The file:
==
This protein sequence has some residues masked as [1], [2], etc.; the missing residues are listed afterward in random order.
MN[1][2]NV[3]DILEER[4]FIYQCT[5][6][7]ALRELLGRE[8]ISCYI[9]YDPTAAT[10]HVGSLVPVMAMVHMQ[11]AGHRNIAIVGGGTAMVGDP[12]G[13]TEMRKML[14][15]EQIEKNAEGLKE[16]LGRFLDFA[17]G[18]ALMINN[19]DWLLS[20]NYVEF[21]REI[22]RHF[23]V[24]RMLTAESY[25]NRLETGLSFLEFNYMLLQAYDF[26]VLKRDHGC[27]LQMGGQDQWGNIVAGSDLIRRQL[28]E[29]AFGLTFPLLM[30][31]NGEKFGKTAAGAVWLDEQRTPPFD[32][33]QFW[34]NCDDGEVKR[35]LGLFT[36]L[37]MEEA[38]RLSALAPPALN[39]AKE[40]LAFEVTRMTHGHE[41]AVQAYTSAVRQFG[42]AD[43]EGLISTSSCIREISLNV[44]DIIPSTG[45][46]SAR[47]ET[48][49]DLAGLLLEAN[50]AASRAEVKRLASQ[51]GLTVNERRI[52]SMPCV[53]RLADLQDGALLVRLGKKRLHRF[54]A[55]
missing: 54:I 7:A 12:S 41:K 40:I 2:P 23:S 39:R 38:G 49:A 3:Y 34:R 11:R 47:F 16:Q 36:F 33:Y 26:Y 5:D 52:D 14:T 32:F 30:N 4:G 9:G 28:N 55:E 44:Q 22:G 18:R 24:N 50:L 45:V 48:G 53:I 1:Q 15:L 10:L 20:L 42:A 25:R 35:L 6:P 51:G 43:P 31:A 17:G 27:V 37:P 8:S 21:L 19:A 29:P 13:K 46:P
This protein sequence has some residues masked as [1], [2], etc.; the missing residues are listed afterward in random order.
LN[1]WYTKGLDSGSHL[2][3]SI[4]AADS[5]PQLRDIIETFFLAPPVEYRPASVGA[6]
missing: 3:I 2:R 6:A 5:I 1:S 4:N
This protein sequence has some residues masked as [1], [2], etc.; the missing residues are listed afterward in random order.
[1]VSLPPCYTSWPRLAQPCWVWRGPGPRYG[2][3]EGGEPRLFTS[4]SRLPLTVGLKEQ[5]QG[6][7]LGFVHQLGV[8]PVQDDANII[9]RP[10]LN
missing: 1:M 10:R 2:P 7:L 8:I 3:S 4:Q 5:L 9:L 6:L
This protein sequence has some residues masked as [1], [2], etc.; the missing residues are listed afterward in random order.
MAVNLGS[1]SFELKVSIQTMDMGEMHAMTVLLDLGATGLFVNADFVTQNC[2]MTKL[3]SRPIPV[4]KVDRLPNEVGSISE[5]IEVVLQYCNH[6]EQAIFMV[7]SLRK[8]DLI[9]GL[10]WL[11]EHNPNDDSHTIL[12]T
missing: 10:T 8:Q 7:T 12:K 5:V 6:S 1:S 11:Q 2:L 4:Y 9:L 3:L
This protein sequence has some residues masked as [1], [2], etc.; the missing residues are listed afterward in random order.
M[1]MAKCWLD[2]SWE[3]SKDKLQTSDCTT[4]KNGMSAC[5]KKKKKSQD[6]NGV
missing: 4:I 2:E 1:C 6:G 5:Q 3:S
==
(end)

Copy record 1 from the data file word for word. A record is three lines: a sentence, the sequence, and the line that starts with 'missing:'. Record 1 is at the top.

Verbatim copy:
This protein sequence has some residues masked as [1], [2], etc.; the missing residues are listed afterward in random order.
MN[1][2]NV[3]DILEER[4]FIYQCT[5][6][7]ALRELLGRE[8]ISCYI[9]YDPTAAT[10]HVGSLVPVMAMVHMQ[11]AGHRNIAIVGGGTAMVGDP[12]G[13]TEMRKML[14][15]EQIEKNAEGLKE[16]LGRFLDFA[17]G[18]ALMINN[19]DWLLS[20]NYVEF[21]REI[22]RHF[23]V[24]RMLTAESY[25]NRLETGLSFLEFNYMLLQAYDF[26]VLKRDHGC[27]LQMGGQDQWGNIVAGSDLIRRQL[28]E[29]AFGLTFPLLM[30][31]NGEKFGKTAAGAVWLDEQRTPPFD[32][33]QFW[34]NCDDGEVKR[35]LGLFT[36]L[37]MEEA[38]RLSALAPPALN[39]AKE[40]LAFEVTRMTHGHE[41]AVQAYTSAVRQFG[42]AD[43]EGLISTSSCIREISLNV[44]DIIPSTG[45][46]SAR[47]ET[48][49]DLAGLLLEAN[50]AASRAEVKRLASQ[51]GLTVNERRI[52]SMPCV[53]RLADLQDGALLVRLGKKRLHRF[54]A[55]
missing: 54:I 7:A 12:S 41:K 40:I 2:P 23:S 39:R 38:G 49:A 3:Y 34:R 11:R 47:F 16:Q 36:F 33:Y 26:Y 5:D 52:D 14:T 32:F 30:N 4:G 9:G 28:N 55:E 44:Q 22:G 18:R 24:N 50:L 45:V 48:G 53:I 1:Q 15:L 10:L 20:L 42:A 25:R 35:L 6:P 51:G 43:P 31:A 17:G 27:V 37:P 8:S 21:L 19:A 29:P 13:K 46:P